Workers are up in arms following one state’s decision to reject a proposed offshore wind energy zone, saying the move undercuts net zero ambitions and puts thousands of jobs at risk.
The South Australian government wrote to Energy Minister Chris Bowen last week to formally oppose the proposed Southern Ocean offshore wind energy zone, a major green project based in waters off the coast.
The project aimed to concentrate energy production in Commonwealth waters from Warrnambool in Victoria, to Port MacDonnell in the state’s southeast Limestone Coast region.
Primary Industries Minister Clare Scriven said the construction of massive turbines could damage the state’s $187.5m rock lobster industry.
But the Communications, Electrical and Plumbing Union has hit back that the government had “jumped the gun” and caused thousands of jobs to disappear to other states.
“We know that rock lobster fishing and offshore wind coexist in other parts of the world,” CEPU South Australian state secretary John Adley said.
“Uninformed knee jerk decisions like this risk the state’s broader economy and environment.
“Thousands of jobs in renewable electricity are at stake and transitioning to a greener, cleaner economy will put the rock lobster industry on a sustainable footing for the future.”
The State Government has asked the federal government to reduce the size of the proposed area to stop at the South Australian border.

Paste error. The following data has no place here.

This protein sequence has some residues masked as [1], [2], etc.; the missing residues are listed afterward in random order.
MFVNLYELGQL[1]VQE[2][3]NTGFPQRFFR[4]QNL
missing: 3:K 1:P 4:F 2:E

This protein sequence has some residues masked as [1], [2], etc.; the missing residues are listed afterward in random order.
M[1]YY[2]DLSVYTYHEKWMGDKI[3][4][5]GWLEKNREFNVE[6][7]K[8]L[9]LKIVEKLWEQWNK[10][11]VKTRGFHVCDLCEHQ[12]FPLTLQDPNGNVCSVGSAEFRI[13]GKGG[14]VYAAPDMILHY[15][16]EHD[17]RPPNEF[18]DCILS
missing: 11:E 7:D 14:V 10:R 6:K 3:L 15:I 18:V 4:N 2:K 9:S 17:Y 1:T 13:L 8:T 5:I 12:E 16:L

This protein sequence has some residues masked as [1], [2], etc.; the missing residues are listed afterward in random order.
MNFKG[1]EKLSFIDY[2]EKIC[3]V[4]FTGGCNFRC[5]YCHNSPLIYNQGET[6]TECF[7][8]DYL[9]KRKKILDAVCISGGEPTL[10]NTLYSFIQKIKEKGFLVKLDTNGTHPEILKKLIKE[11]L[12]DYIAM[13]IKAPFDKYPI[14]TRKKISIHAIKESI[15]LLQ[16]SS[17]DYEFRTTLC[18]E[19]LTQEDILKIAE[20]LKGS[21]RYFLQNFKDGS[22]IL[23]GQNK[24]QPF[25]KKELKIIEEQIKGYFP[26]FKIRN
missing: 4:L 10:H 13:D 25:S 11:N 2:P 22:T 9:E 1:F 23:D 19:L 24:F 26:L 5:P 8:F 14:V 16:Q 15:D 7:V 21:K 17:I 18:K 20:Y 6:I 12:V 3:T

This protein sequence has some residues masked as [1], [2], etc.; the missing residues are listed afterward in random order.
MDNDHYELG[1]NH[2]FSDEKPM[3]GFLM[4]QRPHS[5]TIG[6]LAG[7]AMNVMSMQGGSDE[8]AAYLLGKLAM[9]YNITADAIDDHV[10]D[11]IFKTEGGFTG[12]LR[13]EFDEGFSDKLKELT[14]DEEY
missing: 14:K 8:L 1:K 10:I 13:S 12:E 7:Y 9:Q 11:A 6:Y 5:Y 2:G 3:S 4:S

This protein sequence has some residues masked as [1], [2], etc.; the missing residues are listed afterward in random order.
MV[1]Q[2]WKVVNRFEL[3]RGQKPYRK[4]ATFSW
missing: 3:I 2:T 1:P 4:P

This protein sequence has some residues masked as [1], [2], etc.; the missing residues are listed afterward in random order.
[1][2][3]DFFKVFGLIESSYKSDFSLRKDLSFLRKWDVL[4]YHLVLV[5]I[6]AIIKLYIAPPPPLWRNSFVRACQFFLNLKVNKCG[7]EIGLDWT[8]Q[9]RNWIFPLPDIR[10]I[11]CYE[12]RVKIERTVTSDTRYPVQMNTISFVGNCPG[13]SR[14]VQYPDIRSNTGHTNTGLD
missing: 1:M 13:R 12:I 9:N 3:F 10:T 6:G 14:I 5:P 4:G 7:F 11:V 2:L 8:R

The CEPA, the Maritime Union of Australia, CFMEU and Australian Manufacturing Workers’ Union have all blasted the move.
“Maritime workers are shocked by the government’s decision to oppose investment worth billions of dollars and the thousands of secure union jobs that could accompany it,” MUA South Australian branch secretary Brett Larkin said.
“There is great potential for offshore wind in waters off South Australia.
“The Australian Energy Market Operator has found that waters off South Australia have stronger and more consistent winds than anywhere onshore in the state.”
AMWU South Australian secretary Peter Bauer said the decision could put the state’s manufacturing competitiveness at risk.
“The government’s opposition risks denying us the opportunity to develop good sustainable jobs, as well as being at odds with the state’s renewable energy policies.
“It must be reconsidered.”
Deputy Premier and Climate Minister Susan Close said her government supported renewable energy jobs but the proposal threatened South Australia’s diverse marine ecosystem, including pygmy blue whale, southern right whale, white shark, Australasian gannet, wedge-tailed shearwater and several species of albatross.
“The South Australian government is committed to renewable energy projects that improve our state’s energy security, but we cannot support ones that have the potential to cause significant harm to local industries and the environment,” she said.
“The zone’s proximity to our marine parks and the Bonney upwelling is also of significant concern given the rich biodiversity in the region.”
The government has also argued the energy generated in the zone would connect to Victoria’s power grid and offer “no net benefit” to South Australians.
South Australian Rock Lobster Advisory Council executive officer Nathan Kimber praised the move, saying it would reduce stress and uncertainty in his industry.